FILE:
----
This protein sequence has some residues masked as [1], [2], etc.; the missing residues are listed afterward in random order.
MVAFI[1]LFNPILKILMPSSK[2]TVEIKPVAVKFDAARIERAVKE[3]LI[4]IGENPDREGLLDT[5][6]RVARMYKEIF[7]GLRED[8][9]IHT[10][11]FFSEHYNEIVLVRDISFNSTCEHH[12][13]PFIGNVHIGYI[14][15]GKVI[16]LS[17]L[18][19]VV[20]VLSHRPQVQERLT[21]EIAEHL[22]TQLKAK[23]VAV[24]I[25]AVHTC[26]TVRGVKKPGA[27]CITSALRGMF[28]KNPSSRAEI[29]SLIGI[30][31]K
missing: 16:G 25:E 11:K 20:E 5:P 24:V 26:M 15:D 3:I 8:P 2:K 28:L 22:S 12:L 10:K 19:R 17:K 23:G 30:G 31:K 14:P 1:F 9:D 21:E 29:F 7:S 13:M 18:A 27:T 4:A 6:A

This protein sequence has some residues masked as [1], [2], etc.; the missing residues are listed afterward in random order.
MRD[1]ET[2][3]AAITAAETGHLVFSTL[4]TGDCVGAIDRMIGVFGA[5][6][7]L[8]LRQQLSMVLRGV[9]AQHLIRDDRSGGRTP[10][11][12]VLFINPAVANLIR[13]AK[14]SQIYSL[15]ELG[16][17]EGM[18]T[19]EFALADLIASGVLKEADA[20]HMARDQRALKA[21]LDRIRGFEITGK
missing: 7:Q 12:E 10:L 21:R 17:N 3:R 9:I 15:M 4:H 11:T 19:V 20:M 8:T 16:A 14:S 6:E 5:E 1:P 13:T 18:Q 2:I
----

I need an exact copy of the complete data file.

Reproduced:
This protein sequence has some residues masked as [1], [2], etc.; the missing residues are listed afterward in random order.
MVAFI[1]LFNPILKILMPSSK[2]TVEIKPVAVKFDAARIERAVKE[3]LI[4]IGENPDREGLLDT[5][6]RVARMYKEIF[7]GLRED[8][9]IHT[10][11]FFSEHYNEIVLVRDISFNSTCEHH[12][13]PFIGNVHIGYI[14][15]GKVI[16]LS[17]L[18][19]VV[20]VLSHRPQVQERLT[21]EIAEHL[22]TQLKAK[23]VAV[24]I[25]AVHTC[26]TVRGVKKPGA[27]CITSALRGMF[28]KNPSSRAEI[29]SLIGI[30][31]K
missing: 16:G 25:E 11:K 20:E 5:P 24:V 26:M 15:D 3:I 8:P 2:K 28:L 22:S 12:L 10:K 19:R 17:K 23:G 30:G 31:K 14:P 1:F 9:D 21:E 29:F 7:S 13:M 18:A 27:T 4:A 6:A

This protein sequence has some residues masked as [1], [2], etc.; the missing residues are listed afterward in random order.
MRD[1]ET[2][3]AAITAAETGHLVFSTL[4]TGDCVGAIDRMIGVFGA[5][6][7]L[8]LRQQLSMVLRGV[9]AQHLIRDDRSGGRTP[10][11][12]VLFINPAVANLIR[13]AK[14]SQIYSL[15]ELG[16][17]EGM[18]T[19]EFALADLIASGVLKEADA[20]HMARDQRALKA[21]LDRIRGFEITGK
missing: 7:Q 12:E 10:L 21:R 17:N 3:R 9:I 15:M 4:H 11:T 19:V 20:M 8:T 16:A 14:S 6:E 5:E 1:P 13:T 18:Q 2:I